George Lucas Educational Foundation

Lack of reading skills, which require practice

Lack of reading skills, which require practice

More Related Discussions
  • Facebook
  • Twitter
  • Pinterest
  • Share

I am a retired psychiatrist in the middle of relocating from the educational wasteland of Michigan to Wisconsin, where I attended Medical School. In my practice and a 12-step program I attend, I've had the opportunity to observe the poor reading skills of the majority of the population. I believe that what's missing is the regular practice of reading out loud in a group, which was fundamental to my K-12 education in Central Ohio, all those many years ago. Furthermore, when I read 12step literature outloud, I am often chided because I read with dramatic emphasis. These poor devils were never taught to read outloud. No reading=No learning. The "Twitter" Culture isn't helping. I intend to involve myself in adult Reading Outloud opportunities in my new community, a small town outside Madison, WI, but will, also, immerse myself in the stimulating intellectual culture of nearby Madison.

Reading really is fundamental, n'est-ce pas?

This post was created by a member of Edutopia's community. If you have your own #eduawesome tips, strategies, and ideas for improving education, share them with us.

Comments (4) Sign in or register to comment Follow Subscribe to comments via RSS

Dan Callahan's picture
Dan Callahan
Professional Learning Specialist, Edcamper, Graduate Professor

While I agree that the ability to read and to speak out loud with emphasis is important, I'm not quite sure why you think Twitter is a problem, since many of the adults that you're meeting mostly had their school experience well before Twitter existed.

Gregg Miklashek, MD(retired)'s picture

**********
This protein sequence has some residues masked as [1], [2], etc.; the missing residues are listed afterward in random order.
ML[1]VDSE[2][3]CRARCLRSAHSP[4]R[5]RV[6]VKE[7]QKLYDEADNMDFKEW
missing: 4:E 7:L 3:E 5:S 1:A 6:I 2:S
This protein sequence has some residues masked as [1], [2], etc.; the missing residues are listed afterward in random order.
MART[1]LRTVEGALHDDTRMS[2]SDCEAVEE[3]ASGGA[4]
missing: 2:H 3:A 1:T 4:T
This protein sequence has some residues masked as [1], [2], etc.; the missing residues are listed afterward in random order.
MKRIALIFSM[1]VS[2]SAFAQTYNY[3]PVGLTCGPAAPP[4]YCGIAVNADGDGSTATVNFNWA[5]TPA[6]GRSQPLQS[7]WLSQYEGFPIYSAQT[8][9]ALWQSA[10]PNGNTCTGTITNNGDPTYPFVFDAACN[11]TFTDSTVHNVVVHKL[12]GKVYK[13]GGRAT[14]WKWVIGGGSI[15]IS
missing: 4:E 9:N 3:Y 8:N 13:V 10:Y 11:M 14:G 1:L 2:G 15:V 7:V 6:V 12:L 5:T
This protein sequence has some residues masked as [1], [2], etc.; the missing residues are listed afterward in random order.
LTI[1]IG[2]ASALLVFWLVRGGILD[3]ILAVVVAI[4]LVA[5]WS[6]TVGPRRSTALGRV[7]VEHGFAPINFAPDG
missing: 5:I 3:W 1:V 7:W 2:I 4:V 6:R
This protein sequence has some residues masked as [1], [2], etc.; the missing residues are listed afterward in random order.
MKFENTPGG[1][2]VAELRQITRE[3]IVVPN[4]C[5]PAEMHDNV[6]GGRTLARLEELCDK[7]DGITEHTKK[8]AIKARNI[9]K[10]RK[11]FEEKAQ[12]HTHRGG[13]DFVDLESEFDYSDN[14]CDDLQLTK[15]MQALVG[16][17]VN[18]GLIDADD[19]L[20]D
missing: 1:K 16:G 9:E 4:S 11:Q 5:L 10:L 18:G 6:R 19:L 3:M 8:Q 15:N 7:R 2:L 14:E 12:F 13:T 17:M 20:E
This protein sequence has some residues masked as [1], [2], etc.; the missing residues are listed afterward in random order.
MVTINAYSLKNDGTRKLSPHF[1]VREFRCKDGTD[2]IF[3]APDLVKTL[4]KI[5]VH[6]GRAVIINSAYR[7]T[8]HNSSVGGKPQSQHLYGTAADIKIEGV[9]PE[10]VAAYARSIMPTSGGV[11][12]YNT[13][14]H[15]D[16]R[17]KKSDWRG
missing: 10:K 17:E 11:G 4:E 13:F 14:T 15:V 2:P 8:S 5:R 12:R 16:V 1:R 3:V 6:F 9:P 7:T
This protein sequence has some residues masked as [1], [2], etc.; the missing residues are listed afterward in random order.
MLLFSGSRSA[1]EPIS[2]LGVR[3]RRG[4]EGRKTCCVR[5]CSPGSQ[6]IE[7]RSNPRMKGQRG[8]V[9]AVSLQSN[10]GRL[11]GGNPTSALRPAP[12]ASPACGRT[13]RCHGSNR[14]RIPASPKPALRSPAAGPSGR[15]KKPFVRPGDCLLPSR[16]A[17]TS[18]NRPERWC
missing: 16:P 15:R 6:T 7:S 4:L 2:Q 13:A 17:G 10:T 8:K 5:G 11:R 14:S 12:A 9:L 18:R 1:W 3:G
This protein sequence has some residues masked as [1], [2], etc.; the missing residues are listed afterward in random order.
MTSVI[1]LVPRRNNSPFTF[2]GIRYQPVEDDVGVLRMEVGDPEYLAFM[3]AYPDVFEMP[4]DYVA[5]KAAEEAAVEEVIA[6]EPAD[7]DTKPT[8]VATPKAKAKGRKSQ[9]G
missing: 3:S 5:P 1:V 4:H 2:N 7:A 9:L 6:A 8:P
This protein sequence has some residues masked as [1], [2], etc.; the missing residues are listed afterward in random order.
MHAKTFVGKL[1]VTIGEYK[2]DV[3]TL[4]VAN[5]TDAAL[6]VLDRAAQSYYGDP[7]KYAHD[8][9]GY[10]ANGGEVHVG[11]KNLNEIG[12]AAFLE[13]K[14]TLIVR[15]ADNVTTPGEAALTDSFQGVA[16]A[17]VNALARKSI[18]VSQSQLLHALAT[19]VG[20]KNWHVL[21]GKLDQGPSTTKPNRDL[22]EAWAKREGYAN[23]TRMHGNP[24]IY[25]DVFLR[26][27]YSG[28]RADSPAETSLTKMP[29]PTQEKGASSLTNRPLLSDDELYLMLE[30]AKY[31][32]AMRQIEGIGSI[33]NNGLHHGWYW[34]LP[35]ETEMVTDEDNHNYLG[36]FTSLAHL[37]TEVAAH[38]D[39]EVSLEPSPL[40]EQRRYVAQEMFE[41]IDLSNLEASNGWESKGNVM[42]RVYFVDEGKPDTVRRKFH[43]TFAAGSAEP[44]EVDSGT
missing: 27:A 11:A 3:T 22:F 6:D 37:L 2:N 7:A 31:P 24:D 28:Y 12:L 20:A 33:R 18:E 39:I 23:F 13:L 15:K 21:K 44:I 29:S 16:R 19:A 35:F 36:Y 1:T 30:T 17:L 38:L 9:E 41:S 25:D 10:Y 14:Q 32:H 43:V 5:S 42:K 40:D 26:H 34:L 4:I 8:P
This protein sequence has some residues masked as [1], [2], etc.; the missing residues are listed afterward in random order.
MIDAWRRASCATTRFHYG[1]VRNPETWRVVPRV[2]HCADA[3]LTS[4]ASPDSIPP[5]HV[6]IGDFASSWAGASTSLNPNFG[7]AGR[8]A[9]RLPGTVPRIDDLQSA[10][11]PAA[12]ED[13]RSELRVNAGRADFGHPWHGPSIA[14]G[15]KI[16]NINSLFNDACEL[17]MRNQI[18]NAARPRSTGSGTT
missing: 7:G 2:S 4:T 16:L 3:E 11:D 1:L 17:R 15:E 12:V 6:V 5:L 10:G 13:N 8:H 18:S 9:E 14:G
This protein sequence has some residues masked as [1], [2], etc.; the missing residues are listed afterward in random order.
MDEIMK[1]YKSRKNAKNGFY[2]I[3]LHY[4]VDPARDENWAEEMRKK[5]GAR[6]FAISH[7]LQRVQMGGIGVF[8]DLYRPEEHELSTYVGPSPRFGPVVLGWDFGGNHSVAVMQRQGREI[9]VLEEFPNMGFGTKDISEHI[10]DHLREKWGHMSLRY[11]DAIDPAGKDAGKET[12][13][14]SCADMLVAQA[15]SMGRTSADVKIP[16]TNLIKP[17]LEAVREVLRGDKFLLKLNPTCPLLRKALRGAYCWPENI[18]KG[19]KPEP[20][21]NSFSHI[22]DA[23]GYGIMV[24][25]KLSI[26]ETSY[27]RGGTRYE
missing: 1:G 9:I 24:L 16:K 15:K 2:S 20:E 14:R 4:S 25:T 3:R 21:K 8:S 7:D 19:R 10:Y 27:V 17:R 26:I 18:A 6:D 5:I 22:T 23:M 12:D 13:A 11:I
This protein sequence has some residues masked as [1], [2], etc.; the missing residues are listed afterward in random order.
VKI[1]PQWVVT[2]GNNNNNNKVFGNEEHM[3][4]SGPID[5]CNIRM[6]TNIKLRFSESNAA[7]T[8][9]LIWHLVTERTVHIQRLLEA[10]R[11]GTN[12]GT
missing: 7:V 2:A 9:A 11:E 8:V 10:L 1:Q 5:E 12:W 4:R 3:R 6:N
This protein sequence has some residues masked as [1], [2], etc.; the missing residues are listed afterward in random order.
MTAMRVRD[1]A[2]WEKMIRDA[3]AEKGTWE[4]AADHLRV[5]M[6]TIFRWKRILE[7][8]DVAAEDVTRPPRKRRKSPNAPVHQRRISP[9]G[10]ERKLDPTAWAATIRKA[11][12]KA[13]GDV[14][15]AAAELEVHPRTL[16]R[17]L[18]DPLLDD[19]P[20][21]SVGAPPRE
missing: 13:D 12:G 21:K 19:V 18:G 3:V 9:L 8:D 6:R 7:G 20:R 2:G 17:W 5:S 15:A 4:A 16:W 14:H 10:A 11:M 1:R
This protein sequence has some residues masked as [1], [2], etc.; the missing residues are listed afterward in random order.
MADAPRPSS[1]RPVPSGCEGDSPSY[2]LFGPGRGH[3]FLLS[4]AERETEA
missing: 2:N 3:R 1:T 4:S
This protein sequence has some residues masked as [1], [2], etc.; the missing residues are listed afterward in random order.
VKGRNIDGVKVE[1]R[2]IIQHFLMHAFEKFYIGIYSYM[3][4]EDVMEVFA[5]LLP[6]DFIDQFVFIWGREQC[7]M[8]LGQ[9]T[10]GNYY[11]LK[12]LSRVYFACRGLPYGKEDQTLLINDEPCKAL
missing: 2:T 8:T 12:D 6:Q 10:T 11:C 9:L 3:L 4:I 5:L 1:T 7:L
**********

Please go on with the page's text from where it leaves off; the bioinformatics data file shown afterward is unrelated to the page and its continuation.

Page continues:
You may wish to check out Nicholas Carr's new book, "THE SHALLOWS: What the internet is doing to our brains", for an explanation of the problem with Twitter.

Laura Thomas's picture
Laura Thomas
Director, Antioch University New England Center for School Renewal, Author of Facilitating Authentic Learning, Director of the Antioch Critical Skills Program; Elementary Library Media Specialist

I don't know that I agree with you about Twitter. I know that the process of editing my thoughts down to 140 characters really helps me to clarify my thinking. In many cases I find that, I can't say it in 140, then I probably don't know what I want to say.

Brian Sztabnik's picture
Brian Sztabnik
AP Literature teacher from Miller Place, NY

While I agree that Twitter, SnapChat, and texting has transitioned communication away from verbal interactions, if we look at the larger context we must realize the communication is a fluid, ever-evolving part of the human experience. It can't be static because we are always looking for new and inventive ways to express ourselves. With each new technology, society has lamented the loss of something, yet we are blind to what is gained. You could argue that books took away from memorization, the phone suppressed face-to-face interaction, and now Twitter and digital technology are changing the way kids read. Yet, appreciate it for what it is, I believe kids are reading and writing now more than ever before. It may be in shorter bursts, but that teaches the importance of each word, a tenant of good writing. Our job as teachers is to show them how to use the power of words to craft intelligent, stylized messages, regardless of length or medium. This process of instruction should include asking them to read their work aloud. Or better yet, have a partner read it to them. So often when we re-read our own work, we say what we intended but not always what appears on the page. A partner, who reads the work for the first time, and inconsistencies will be revealed. The ear is still the best editor for any aspiring writer.


Sign in to comment. Not a member? Register.